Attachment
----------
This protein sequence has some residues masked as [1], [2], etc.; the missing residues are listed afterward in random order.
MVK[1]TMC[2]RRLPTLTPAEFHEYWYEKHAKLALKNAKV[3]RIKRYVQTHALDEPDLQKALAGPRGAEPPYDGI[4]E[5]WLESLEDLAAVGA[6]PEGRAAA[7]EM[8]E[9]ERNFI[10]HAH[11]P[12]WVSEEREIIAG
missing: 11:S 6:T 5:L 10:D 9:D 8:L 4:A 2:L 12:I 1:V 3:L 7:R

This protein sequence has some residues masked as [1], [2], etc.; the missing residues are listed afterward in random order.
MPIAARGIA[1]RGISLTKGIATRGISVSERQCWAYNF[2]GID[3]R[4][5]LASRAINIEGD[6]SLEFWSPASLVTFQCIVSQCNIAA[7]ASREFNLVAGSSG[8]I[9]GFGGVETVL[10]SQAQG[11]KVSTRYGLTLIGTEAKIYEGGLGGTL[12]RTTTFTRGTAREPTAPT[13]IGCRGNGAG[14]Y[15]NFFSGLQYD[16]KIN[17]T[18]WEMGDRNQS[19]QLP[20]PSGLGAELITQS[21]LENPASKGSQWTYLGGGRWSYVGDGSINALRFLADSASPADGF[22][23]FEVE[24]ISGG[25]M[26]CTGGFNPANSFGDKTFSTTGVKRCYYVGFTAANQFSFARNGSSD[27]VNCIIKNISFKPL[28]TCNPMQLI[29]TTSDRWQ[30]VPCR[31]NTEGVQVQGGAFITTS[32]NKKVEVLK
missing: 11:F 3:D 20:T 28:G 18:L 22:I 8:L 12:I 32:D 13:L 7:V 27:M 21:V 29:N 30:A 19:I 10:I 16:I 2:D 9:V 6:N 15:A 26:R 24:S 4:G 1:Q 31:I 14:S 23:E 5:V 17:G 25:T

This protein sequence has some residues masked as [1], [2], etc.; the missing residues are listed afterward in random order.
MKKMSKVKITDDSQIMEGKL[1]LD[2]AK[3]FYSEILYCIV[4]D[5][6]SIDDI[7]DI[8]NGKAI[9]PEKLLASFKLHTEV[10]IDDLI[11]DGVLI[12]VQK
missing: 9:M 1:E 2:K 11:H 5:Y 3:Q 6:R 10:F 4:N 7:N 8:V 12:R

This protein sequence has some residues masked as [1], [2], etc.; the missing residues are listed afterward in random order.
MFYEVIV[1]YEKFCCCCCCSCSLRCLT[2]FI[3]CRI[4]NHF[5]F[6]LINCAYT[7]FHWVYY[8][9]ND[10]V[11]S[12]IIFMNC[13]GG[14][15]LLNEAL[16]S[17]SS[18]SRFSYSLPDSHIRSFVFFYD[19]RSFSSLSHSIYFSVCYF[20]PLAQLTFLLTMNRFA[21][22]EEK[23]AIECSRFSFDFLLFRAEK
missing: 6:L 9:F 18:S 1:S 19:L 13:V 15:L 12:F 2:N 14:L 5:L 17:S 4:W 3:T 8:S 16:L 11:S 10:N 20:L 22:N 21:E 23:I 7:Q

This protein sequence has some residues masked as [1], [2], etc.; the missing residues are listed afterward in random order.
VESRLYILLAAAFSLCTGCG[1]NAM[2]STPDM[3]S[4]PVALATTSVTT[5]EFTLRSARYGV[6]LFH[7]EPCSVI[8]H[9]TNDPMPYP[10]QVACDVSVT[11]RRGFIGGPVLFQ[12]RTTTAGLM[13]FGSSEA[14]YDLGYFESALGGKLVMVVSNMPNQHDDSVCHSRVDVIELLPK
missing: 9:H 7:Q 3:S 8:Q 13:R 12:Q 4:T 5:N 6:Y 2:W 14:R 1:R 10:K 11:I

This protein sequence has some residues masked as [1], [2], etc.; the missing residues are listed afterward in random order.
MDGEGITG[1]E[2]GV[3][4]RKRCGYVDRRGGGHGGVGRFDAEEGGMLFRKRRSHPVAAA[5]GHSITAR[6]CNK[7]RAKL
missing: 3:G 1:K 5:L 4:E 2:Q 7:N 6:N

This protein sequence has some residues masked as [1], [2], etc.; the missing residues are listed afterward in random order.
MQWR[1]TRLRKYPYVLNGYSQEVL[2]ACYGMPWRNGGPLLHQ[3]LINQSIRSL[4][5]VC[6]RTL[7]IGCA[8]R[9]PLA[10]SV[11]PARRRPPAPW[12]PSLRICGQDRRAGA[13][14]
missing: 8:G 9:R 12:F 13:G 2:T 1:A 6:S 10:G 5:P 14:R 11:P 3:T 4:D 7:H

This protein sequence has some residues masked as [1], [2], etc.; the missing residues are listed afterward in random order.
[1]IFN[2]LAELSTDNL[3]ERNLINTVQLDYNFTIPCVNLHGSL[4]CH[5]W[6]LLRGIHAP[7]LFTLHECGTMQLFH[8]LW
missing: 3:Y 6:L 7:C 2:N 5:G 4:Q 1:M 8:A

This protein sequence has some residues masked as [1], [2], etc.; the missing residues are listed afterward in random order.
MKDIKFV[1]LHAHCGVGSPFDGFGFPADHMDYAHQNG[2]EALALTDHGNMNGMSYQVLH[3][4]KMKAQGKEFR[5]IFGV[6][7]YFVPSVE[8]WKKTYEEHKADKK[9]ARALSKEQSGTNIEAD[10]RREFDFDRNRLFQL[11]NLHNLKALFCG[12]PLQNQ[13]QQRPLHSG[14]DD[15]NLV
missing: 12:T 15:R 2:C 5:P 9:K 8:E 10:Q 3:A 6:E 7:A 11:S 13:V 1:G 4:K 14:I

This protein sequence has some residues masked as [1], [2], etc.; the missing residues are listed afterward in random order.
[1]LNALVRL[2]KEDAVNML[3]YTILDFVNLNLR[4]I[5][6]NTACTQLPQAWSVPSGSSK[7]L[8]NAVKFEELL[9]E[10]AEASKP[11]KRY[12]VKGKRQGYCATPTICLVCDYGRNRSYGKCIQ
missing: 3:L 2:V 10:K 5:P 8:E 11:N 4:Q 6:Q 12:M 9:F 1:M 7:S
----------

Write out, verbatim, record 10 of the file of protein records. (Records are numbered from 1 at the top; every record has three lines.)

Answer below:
This protein sequence has some residues masked as [1], [2], etc.; the missing residues are listed afterward in random order.
[1]LNALVRL[2]KEDAVNML[3]YTILDFVNLNLR[4]I[5][6]NTACTQLPQAWSVPSGSSK[7]L[8]NAVKFEELL[9]E[10]AEASKP[11]KRY[12]VKGKRQGYCATPTICLVCDYGRNRSYGKCIQ
missing: 3:L 2:V 10:K 5:P 8:E 11:N 4:Q 6:Q 12:M 9:F 1:M 7:S